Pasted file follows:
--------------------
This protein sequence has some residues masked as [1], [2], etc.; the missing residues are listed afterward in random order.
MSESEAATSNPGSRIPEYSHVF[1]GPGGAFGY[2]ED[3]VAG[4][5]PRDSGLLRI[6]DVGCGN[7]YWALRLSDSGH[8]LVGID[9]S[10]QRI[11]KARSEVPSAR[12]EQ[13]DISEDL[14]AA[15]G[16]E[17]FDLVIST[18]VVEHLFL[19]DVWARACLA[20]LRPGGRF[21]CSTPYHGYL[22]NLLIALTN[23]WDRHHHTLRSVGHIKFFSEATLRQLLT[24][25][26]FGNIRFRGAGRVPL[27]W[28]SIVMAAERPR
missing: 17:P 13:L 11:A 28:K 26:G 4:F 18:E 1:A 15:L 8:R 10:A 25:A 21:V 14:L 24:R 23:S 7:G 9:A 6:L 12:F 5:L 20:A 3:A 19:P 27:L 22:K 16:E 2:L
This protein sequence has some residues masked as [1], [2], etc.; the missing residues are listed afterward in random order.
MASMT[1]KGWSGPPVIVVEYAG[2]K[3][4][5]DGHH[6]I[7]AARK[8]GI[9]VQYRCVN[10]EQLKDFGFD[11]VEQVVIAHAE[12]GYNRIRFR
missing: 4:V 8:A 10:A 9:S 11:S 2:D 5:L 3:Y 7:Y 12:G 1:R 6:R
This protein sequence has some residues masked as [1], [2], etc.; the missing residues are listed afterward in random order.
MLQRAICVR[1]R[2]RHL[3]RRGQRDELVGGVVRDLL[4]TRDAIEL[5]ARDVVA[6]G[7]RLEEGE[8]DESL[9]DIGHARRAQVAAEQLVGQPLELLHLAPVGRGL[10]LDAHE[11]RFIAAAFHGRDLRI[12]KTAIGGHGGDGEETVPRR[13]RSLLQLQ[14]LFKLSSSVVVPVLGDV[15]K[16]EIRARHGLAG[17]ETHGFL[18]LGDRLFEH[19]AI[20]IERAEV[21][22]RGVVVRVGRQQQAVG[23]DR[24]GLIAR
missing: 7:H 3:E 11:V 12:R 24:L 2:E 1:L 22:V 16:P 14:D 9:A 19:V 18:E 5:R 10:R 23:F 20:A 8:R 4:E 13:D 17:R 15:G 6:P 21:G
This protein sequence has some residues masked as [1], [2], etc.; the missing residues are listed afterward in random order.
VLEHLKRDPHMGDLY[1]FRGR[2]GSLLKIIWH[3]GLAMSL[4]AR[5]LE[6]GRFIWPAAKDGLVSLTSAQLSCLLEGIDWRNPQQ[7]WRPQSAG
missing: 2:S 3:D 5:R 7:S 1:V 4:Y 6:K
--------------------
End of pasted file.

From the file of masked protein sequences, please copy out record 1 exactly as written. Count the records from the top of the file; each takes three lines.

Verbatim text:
This protein sequence has some residues masked as [1], [2], etc.; the missing residues are listed afterward in random order.
MSESEAATSNPGSRIPEYSHVF[1]GPGGAFGY[2]ED[3]VAG[4][5]PRDSGLLRI[6]DVGCGN[7]YWALRLSDSGH[8]LVGID[9]S[10]QRI[11]KARSEVPSAR[12]EQ[13]DISEDL[14]AA[15]G[16]E[17]FDLVIST[18]VVEHLFL[19]DVWARACLA[20]LRPGGRF[21]CSTPYHGYL[22]NLLIALTN[23]WDRHHHTLRSVGHIKFFSEATLRQLLT[24][25][26]FGNIRFRGAGRVPL[27]W[28]SIVMAAERPR
missing: 17:P 13:L 11:A 28:K 26:G 4:F 18:E 1:A 15:L 8:R 10:A 25:A 21:V 14:L 24:R 23:S 7:G 9:A 6:L 12:F 5:L 20:A 3:A 19:P 27:L 22:K 16:E 2:L